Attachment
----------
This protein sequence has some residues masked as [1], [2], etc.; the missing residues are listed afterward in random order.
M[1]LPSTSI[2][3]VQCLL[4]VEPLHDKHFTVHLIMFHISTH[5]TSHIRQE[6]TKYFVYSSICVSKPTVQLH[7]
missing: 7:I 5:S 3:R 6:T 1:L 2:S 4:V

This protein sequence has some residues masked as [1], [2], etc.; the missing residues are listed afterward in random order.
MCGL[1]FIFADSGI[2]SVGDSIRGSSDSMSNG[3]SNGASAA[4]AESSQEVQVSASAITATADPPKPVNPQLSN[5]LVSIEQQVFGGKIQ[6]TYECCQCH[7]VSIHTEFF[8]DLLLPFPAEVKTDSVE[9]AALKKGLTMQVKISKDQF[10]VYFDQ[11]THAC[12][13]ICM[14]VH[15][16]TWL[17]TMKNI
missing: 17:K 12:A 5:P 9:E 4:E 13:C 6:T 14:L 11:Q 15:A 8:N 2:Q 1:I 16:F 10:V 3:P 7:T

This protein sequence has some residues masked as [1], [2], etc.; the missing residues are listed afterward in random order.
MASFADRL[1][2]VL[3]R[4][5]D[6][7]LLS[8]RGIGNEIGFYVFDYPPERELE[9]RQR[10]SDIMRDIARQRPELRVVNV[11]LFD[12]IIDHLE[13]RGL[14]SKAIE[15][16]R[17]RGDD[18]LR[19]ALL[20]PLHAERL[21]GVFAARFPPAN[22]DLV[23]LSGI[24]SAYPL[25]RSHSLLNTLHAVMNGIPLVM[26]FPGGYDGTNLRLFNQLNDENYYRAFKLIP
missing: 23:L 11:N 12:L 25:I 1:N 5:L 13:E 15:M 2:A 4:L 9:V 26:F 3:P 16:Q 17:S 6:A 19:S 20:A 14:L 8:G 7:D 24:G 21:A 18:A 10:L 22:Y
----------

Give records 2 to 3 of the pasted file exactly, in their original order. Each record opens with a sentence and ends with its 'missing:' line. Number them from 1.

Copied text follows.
This protein sequence has some residues masked as [1], [2], etc.; the missing residues are listed afterward in random order.
MCGL[1]FIFADSGI[2]SVGDSIRGSSDSMSNG[3]SNGASAA[4]AESSQEVQVSASAITATADPPKPVNPQLSN[5]LVSIEQQVFGGKIQ[6]TYECCQCH[7]VSIHTEFF[8]DLLLPFPAEVKTDSVE[9]AALKKGLTMQVKISKDQF[10]VYFDQ[11]THAC[12][13]ICM[14]VH[15][16]TWL[17]TMKNI
missing: 17:K 12:A 5:P 9:E 4:E 13:C 6:T 14:L 11:Q 15:A 8:N 2:Q 1:I 16:F 10:V 3:P 7:T

This protein sequence has some residues masked as [1], [2], etc.; the missing residues are listed afterward in random order.
MASFADRL[1][2]VL[3]R[4][5]D[6][7]LLS[8]RGIGNEIGFYVFDYPPERELE[9]RQR[10]SDIMRDIARQRPELRVVNV[11]LFD[12]IIDHLE[13]RGL[14]SKAIE[15][16]R[17]RGDD[18]LR[19]ALL[20]PLHAERL[21]GVFAARFPPAN[22]DLV[23]LSGI[24]SAYPL[25]RSHSLLNTLHAVMNGIPLVM[26]FPGGYDGTNLRLFNQLNDENYYRAFKLIP
missing: 23:L 11:N 12:L 25:I 1:N 5:L 13:E 15:M 2:A 4:L 9:V 26:F 3:P 16:Q 17:S 6:A 19:S 20:A 14:L 8:G 7:D 24:G 21:A 18:A 10:L 22:Y